How to help kids identify and express their emotions, and also manage those feelings while controlling their emotions in a healthy, respectful way.
Helping Kids Identify & Express Their Emotions
Parents can struggle to help their children learn about feelings and how to appropriately express their emotions, especially toddlers whose frontal cortex isn’t fully developed yet (also the biological reason behind toddler tantrums.)
The benefits of teaching your children about feelings and helping them develop emotional intelligence aren’t only great for minimizing power struggles and tantrums, but a lifelong skill they’ll reap the rewards of in school, business, personal relationships and friendships.
One big benefit?
Children who learn self-regulation and how to control their emotions are shown to have longer attention spans, understand appropriate dynamics of interacting with others, are less impulsive, more self-aware and better communicators.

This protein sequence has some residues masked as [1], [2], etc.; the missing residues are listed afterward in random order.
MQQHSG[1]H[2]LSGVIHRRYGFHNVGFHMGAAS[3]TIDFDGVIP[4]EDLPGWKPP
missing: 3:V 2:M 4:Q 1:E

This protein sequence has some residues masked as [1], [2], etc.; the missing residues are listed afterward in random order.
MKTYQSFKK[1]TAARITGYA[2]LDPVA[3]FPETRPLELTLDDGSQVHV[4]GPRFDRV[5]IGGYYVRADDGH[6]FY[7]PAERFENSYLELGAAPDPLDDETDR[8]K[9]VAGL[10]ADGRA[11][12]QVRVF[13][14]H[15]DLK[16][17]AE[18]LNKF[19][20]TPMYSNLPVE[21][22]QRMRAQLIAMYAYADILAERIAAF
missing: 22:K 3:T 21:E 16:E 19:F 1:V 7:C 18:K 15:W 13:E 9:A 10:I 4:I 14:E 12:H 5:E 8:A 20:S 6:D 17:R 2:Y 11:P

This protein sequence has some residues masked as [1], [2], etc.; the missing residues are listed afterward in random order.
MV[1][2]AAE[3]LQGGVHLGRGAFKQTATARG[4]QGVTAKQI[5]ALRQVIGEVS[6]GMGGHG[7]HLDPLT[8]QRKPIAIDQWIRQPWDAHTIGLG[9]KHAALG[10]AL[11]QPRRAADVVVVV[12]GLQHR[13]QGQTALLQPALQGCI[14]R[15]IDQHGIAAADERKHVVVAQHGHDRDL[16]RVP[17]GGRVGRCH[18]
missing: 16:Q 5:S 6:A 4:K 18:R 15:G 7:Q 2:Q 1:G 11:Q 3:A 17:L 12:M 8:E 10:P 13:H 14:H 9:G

Let’s talk about how you can first teach children how to identify and express their emotions respectfully, and then strategies for control emotions especially when they want to burst out in unwelcome ways.
Teaching Kids How to Control Emotions
Model Reactions and Emotional Behavior
Children look to their parents to be the prime example of how to act, behave and react.
Basically you are their role model for navigating life.
Children are also exemplary at mimicking the behavior and mannerisms they’re surrounded with, no matter if the behavior is good, bad, appropriate or inappropriate.
It’s important to practice what you preach which means instead of matching your child’s intensity with your own, you must be the rock-steady and calm your child needs.
Your “cool as a cucumber” response will teach your kids a better way to handle challenging situations, disappointment, and adversity than with big, explosive emotions.
The coping strategies you demonstrate will help your children develop their own coping strategies to main control and reel it in.
Talk About Emotions and Feelings with Kids
Children often feel overwhelmed by what they are feeling particularly because they don’t know what it is.
- What are emotions?
- What are feelings?
- What does this feeling I have mean?
- What is the emotion that matches this feeling?
- Why am I acting this way?